I’m sure there’s many of you out there laboring under the mistaken belief that, regarding the subject of Volkswagen Beetle taillights, everything that can be known, is known. While I once may have believed this myself, I now no longer am able to believe this is true. I know this from past experiences, and even current ones, as this ad for some Belgian tail lights drives home.
Just for a bit of background on the grand, very important subject of Beetle taillight evolution, here’s a chart I made the last time a formerly unknown taillight variant came to my attention:
Now, let’s focus on the era of these particular lights, so you know why they’re so weird: in 1962, Volkswagen decided that maybe having tiny little oval taillights the size of a baby’s fist might not be the best thing for nighttime visibility, so they designed an all-new taillight unit for 1962: a larger oval unit, divided into three sections: a top indicator section (amber everywhere but in the U.S., where it was red), a middle brake/taillight section, and a lower reflector section.
I had thought that these lights were used pretty much globally, at least until I saw this ad in the Samba:
Woah woah woah. What the hell am I looking at, here? Belgium-only taillights? And they have a big, round reflector on an all-amber body? What the hell is this sorcery from the People of the Waffles?
Closer inspection of the pictures just bring up more questions than answers.
The upper and middle sections are amber—hell, the whole plastic lens is amber, something that as far as I know Hella (the original maker of VW lamps) never produced. And it’s not like that red reflector is just glued onto the plastic lens—it’s actually inset into a hole in the amber plastic main lens, presumably so a bulb could shine through it, redly? Maybe?
I’m really baffled here, so I reached out to a Belgian Volkswagen expert, Bob Van Heyst, who runs the Belgian BBT Volkswagen parts company. Here’s what he told me:
“As far as I know they’re aftermarket taillights, we need in Belgium always reflectors on a car, with Emarks (like kind a DOT regulation for you) so aftermarket companies trioed always for the cheapest way…J gluing an bicycle reflector on a plain lens, was cheaper as homologate a complete lens…”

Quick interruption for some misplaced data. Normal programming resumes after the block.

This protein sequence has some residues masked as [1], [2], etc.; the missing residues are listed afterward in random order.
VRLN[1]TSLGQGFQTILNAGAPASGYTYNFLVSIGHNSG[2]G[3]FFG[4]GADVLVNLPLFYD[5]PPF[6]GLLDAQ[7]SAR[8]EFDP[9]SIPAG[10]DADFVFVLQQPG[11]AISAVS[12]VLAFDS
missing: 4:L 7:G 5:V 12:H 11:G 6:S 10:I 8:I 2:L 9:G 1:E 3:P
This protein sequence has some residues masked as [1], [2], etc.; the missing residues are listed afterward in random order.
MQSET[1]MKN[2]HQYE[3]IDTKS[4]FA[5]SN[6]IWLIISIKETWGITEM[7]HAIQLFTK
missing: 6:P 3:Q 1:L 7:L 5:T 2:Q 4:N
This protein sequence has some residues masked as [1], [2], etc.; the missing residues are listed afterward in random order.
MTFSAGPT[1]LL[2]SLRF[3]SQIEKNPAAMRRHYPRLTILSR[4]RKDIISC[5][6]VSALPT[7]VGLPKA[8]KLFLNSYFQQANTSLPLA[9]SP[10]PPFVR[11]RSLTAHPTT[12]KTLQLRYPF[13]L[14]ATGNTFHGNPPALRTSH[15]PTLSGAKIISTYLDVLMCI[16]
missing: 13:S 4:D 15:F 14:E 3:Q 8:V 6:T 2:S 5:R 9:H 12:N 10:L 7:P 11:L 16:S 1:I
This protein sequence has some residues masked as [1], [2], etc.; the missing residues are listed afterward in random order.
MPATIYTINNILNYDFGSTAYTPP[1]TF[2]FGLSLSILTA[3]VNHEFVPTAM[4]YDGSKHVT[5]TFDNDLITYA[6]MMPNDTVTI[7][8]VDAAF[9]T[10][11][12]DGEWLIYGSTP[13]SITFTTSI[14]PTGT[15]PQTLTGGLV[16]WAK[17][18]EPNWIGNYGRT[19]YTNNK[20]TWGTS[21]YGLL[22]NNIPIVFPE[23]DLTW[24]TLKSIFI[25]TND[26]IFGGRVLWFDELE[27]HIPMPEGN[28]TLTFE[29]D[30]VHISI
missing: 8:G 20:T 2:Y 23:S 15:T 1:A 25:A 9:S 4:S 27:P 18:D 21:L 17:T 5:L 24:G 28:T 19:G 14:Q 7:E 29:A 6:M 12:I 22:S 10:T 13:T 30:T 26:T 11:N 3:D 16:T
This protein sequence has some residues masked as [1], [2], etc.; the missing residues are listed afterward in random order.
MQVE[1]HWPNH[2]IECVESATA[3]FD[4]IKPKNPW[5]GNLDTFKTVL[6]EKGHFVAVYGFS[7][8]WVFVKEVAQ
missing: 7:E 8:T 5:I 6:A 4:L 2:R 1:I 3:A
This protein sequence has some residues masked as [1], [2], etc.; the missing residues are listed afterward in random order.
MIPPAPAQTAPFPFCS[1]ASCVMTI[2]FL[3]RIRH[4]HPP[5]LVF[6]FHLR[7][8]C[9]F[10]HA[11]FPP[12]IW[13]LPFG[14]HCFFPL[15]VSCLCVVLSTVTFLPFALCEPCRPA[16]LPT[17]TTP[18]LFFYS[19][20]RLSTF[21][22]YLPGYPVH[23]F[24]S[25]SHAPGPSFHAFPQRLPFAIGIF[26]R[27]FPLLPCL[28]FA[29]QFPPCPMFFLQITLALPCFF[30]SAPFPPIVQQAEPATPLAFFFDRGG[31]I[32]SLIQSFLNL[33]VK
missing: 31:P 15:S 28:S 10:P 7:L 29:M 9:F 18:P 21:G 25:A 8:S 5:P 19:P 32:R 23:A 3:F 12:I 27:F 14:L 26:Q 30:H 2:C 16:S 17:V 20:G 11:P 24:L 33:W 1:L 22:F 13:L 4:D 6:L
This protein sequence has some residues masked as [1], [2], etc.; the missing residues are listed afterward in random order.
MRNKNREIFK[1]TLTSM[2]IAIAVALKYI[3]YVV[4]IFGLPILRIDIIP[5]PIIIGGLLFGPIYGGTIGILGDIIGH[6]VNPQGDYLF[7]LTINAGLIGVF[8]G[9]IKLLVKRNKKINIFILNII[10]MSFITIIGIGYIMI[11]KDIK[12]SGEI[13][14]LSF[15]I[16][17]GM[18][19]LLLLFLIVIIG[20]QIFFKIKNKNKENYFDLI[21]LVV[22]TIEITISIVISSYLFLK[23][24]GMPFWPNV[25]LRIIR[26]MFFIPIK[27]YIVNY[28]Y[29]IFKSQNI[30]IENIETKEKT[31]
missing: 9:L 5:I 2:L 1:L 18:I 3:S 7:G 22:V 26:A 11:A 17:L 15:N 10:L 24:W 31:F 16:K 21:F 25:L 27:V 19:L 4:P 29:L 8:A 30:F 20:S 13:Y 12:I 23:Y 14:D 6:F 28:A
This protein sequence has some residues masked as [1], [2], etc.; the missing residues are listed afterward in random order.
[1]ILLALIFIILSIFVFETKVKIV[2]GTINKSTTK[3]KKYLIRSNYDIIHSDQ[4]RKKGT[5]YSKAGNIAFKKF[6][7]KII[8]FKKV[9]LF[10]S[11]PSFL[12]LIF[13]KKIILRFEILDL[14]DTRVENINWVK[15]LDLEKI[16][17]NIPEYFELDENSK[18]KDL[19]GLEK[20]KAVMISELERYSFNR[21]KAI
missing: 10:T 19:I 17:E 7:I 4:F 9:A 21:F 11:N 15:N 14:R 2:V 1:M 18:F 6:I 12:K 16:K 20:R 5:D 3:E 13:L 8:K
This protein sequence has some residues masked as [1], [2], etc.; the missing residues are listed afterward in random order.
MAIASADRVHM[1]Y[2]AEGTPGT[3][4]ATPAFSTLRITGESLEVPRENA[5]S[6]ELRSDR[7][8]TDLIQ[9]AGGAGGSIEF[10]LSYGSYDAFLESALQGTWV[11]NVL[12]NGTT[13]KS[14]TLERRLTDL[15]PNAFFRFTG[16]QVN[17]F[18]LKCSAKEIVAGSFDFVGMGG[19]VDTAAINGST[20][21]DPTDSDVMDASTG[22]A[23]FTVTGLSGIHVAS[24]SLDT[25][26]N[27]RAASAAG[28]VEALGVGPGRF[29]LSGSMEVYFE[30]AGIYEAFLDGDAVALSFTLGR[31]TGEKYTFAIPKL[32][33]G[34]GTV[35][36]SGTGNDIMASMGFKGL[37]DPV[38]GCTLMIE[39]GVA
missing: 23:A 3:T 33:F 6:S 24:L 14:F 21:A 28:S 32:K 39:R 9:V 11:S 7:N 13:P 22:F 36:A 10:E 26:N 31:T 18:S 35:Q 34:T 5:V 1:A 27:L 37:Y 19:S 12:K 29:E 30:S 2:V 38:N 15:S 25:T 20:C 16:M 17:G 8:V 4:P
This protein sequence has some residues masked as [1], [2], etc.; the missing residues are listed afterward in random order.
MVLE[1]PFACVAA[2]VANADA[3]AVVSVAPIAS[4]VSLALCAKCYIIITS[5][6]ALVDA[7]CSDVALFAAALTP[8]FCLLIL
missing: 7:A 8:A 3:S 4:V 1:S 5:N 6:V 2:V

Now, as much of an ass as it make me seem to be, I have to disagree with the actual expert here, because those lenses are clearly not just glued on, they’re actually manufactured to specifically hold that round reflector, and even if they were, the plastic lens itself is all-amber, a type Hella never produced, at least as far as I know.
And, the regular, rest-of-the-world lens of this era had a built-in reflector! So why would this be needed?
Perhaps the standard reflector was too small, and it took something like this to meet the minimum area? Maybe? Was this a factory item? They did build CKD (completely knocked down) Beetles in Belgium via a company called D’leteren, but so far I can’t find any pictures of Belgian-market Beetles with these lights.
The ones I’ve found just have regular rear lamps.
So, what the hell are these? They don’t seem like they’re home-made, mostly because of the all-amber lens section, which I don’t think the average Belgian Beetle-owner was going to just cast their own plastic lenses in their kitchen ovens.
I reached out to the seller, but have yet to hear back. As soon as I do, if there’s some fascinating insight, I’ll update.
The important takeaway here, though, is that taillight study is a rich, and fascinating discipline, and ever capable of surprising you. It’s why so many taillight researchers go mad, and why it’s such a thrill for those that can ride that ragged, shining red line.